Volume refers to the compressed volume of the sleeping bag.

Weight, fill weight, volume and price are shown for the regular size.

For more specific sleeping bags recommendations, check out these buyer’s guides: 

Sleeping Bags for Women >> 

Budget Sleeping Bags >>

Lightweight Sleeping Bags >>

Summer Sleeping Bags >>

Winter Sleeping Bags >>

Synthetic Sleeping Bags >>

Down Sleeping Bags >>

Mummy-Shape Sleeping Bags >>

Rectangular-Shape Sleeping Bags >>

0 Degree Sleeping Bags >>

20 Degree Sleeping Bags >> 

Double Sleeping Bags >> 

Want to learn more about a technical term? Check out our Features Explained section below.

Need buying advice? Take a look at these Things to Consider.

Reviews - Best Backpacking Sleeping Bags

Western Mountaineering UltraLite

  • Material: Nylon Taffeta
  • Fill Weight: 17.0 oz
  • Insulation: Down
  • Length: 6’6”/6’0”/5’6”
  • Weight: 1.8 lbs
  • Shape: Mummy
  • Volume: 08.7 L
  • Temp Rating: 20 F
  • Fill Power: 850
  • Compressed Volume: Approximately 8.5 Liters
  • Shoulder Girth: 60/59/59in
  • Very Lofty Down Fill For Comfort
  • Lightweight Design
  • Made In The U.S.A


The Western Mountaineering UltraLite is an ultra light and ultra premium backpacking sleeping bag that is our pick as the best overall choice.

What we love the most about this bag is its balance between weight, quality, versatility and comfort. It is rated to 20-degree and only weighs 17oz making it an excellent choice for fast and lite colder weather trips. The UltraLite’s horizontal baffle design allows you to move the feathers to the back of the bag, making it less warm for spring and mild summer conditions. 

The biggest downside of the UltraLite is its price tag. At $525, it’s one of the priciest bags on our list. However, if you’re a true backpacking junkie who wants an all around awesome bag, it might be a worthy investment.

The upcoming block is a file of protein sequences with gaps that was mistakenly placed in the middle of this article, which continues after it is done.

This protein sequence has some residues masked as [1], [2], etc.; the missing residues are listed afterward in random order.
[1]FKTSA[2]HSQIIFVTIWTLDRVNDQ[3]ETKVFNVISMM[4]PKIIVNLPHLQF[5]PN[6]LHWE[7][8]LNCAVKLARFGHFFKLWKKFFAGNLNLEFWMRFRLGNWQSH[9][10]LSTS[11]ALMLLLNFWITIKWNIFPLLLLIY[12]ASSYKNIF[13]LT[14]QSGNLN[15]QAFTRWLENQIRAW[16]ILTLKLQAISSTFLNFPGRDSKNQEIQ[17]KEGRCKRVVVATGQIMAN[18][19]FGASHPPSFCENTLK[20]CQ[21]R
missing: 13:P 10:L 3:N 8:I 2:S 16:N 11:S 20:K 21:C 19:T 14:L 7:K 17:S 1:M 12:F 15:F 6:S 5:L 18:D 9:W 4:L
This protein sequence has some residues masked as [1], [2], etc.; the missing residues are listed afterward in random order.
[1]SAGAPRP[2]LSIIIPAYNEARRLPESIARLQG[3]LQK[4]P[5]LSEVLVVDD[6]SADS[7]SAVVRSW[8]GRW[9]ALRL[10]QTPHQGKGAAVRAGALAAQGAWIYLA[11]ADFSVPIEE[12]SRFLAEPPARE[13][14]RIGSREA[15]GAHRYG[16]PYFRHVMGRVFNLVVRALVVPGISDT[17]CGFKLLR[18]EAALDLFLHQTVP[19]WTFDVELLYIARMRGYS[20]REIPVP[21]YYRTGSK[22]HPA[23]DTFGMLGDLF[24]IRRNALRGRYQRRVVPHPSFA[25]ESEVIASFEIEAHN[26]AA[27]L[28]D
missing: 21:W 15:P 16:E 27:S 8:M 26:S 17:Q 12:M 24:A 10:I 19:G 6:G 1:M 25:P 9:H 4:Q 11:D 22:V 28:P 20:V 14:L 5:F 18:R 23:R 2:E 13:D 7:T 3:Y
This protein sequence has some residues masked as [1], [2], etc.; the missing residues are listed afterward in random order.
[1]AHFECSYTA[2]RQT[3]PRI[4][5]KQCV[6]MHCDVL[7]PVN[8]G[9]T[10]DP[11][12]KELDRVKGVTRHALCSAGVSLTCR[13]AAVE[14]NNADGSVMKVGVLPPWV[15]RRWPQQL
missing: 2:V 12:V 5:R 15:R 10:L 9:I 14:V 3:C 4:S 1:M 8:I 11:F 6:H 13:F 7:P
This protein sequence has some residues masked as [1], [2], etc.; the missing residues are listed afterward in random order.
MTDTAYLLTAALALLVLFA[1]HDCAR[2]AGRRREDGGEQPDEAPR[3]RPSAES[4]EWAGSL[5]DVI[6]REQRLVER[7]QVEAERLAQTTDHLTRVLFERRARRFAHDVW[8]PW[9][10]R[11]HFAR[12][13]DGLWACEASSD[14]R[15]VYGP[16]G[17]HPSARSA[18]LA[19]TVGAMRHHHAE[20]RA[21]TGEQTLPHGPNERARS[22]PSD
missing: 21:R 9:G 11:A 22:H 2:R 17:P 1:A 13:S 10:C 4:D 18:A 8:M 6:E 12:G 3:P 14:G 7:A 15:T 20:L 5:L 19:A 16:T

A close contender to the UltraLite is the Feathered Friends Hummingbird YF20 (and similar bags within their range). If you’re having trouble deciding, one feature we loved about the UltraLite that we didn’t find on others is the full goose down draft collar. This lets you bunker down and seal your body heat, a much appreciated feature on chilly nights.

Big Agnes Sidewinder SL 20

View Women's Version
  • Fill Weight: 19.0 oz
  • Insulation: D-S Blend
  • Weight: 2.2 lbs
  • Volume: 04.3 L
  • Temp Rating: 20 F
  • Fill Power: 650
  • Body-mapped FireLine™ ECO synthetic insulation
  • Made from post-consumer recycled polyester
  • Includes storage sack and stuff sack
Big Agnes Sidewinder SL 20 Backpacking Sleeping Bag


The Big Agnes Sidewinder SL20 is spacious enough to be a game changer for side sleepers but it doesn’t trap cold air as much as other wide options.

What we love the most about the Sidewinder SL20 is that it’s one of the only bags on this list that is truly built for side sleepers. The zipper and the hood face the side. The insulation and shape are all geared toward those who roll over. There is a mesh pocket for your pillow that keeps it in place. There is extra padding at the hip and feet, which are two pressure points for those who tend to flip from side-to-side several times throughout the night. There is plenty of room to curl your knees up without feeling constricted as you might in a mummy bag.